OCD is Not Just Washing Your Hands A LOT…
I’ll admit I’m guilty of it – I talk about my penchant for origami toilet paper points as being “Sooo OCD”. I don’t like closed doors, or trash in bathroom trash cans, and if I’m left alone for too long I count the ceiling tiles or slats on the blinds or I read and reread subway posters or book jackets fanatically. I sweep the porch at odd hours, bringing order to the chaos in my life. Once I was having a rather important conversation with my lawyer and I was so distracted by the wall of crooked, framed photos in his office, I got up and adjusted one. It set off a domino effect, where one after the other, thirty photos fell off the wall. He just looked at me and said, “Marilyn you can stay. As long as you don’t touch anything.”
I might be overly fastidious about a few things, or even compulsive in my personal preferences, but I am not “OCD”, and I should know better. My best friend Kim Vincenty has spent the last 11 years studying everything she can get her hands on about OCD and its treatment and interventions, because her son Jack has OCD. Kim has started a support group for families who are touched by OCD and over the many long walks and talks we have had over the years, her challenges and frustrations have come to the fore. If you’d like to talk to Kim about OCD, leave her a message on her Facebook page.
What is OCD, Really?
Obsessive Compulsive Disorder is not just washing your hands twenty times. OCD is a disorder of the brain and behaviors. It causes severe anxiety and involves both obsessions and compulsions. It often steals the majority of a sufferer’s day as they become trapped by obsessive thoughts and rituals performed to alleviate anxiety (making sure the lights are off, counting steps to the door, showering for hours, tapping sequences, praying…). The more the compulsion is indulged, the more pronounced the rituals become.
In other words, if I had to check 50 times to make sure my TP points were straight, and woke in the night worrying that everyone should have toilet paper points – and what if they didn’t? And if I went to friends’ houses and had to look in their bathrooms before I could relax. And if I was someplace with unruly toilet paper, and I started imagining something bad was going to happen because of it – then I would have a disorder.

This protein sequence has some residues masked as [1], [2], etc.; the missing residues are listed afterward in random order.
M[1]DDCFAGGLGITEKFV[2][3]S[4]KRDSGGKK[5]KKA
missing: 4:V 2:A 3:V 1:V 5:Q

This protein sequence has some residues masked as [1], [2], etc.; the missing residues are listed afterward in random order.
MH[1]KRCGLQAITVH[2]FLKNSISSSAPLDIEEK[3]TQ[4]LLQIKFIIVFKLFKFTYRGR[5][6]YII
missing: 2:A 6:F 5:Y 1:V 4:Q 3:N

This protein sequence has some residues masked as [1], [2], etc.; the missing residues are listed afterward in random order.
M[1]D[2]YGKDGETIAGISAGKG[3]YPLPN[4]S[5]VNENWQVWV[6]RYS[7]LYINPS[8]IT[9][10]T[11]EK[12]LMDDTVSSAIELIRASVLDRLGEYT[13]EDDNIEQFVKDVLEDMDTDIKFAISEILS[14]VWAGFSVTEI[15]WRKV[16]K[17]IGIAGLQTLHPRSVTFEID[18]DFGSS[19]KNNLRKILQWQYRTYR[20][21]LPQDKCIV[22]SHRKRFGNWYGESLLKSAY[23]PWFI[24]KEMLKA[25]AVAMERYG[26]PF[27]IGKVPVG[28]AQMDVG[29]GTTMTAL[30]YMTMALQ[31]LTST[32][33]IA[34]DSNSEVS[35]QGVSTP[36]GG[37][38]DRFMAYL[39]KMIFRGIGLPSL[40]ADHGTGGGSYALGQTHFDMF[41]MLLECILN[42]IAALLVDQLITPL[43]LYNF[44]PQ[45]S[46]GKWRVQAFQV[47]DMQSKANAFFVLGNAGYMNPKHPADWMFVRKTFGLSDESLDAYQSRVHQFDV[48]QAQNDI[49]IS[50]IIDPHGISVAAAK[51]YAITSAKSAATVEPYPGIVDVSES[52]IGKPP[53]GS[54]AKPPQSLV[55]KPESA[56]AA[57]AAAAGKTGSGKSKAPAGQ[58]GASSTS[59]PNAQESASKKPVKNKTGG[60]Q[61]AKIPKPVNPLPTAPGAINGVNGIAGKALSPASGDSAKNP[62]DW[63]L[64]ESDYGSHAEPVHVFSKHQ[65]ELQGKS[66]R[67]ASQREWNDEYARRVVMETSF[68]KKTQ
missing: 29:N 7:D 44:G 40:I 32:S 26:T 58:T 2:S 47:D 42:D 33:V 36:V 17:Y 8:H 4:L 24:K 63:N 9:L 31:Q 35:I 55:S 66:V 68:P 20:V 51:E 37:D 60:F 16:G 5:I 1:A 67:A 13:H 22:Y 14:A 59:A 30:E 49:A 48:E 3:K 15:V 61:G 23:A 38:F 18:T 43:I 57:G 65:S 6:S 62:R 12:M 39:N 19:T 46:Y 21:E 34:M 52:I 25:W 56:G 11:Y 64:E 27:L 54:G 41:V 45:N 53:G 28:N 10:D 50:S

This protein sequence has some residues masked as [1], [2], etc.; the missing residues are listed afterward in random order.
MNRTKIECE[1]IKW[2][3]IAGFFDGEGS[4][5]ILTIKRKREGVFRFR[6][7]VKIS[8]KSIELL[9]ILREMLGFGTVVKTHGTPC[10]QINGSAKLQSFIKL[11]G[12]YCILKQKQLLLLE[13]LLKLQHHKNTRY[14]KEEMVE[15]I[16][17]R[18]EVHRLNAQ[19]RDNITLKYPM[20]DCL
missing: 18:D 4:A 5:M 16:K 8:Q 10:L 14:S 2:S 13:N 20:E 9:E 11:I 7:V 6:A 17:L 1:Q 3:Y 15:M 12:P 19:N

OCD and Addiction
I’ve done a bit of research myself, and The Journal of Anxiety Disorders estimates that over 25 percent of those who seek treatment for OCD also meet the criteria for a substance use disorder. Individuals who experience OCD symptoms for the first time in childhood or adolescence are more likely to develop a drug or alcohol problem, often as a way to cope with overwhelming anxiety and fear. Kim says, “Often the easiest band-aid for OCD, a wound that is difficult to heal, is self medication. This is why there is such a high degree of comorbid disorder, OCD and addiction.”
Kim is on the board of the OCD Foundation of Jacksonville (IOCDF), and they are having a conference next Friday, October 16th, called OCD and Anxiety Disorders : What Professionals, Educators and Parents Need to Know . To learn more about the conference or to sign up for this important event, up please click the link.
From now on, I’m going to think before I bandy about the now popular, and oft misused term “OCD”. And I’m going to shut up and let Kim have the final word: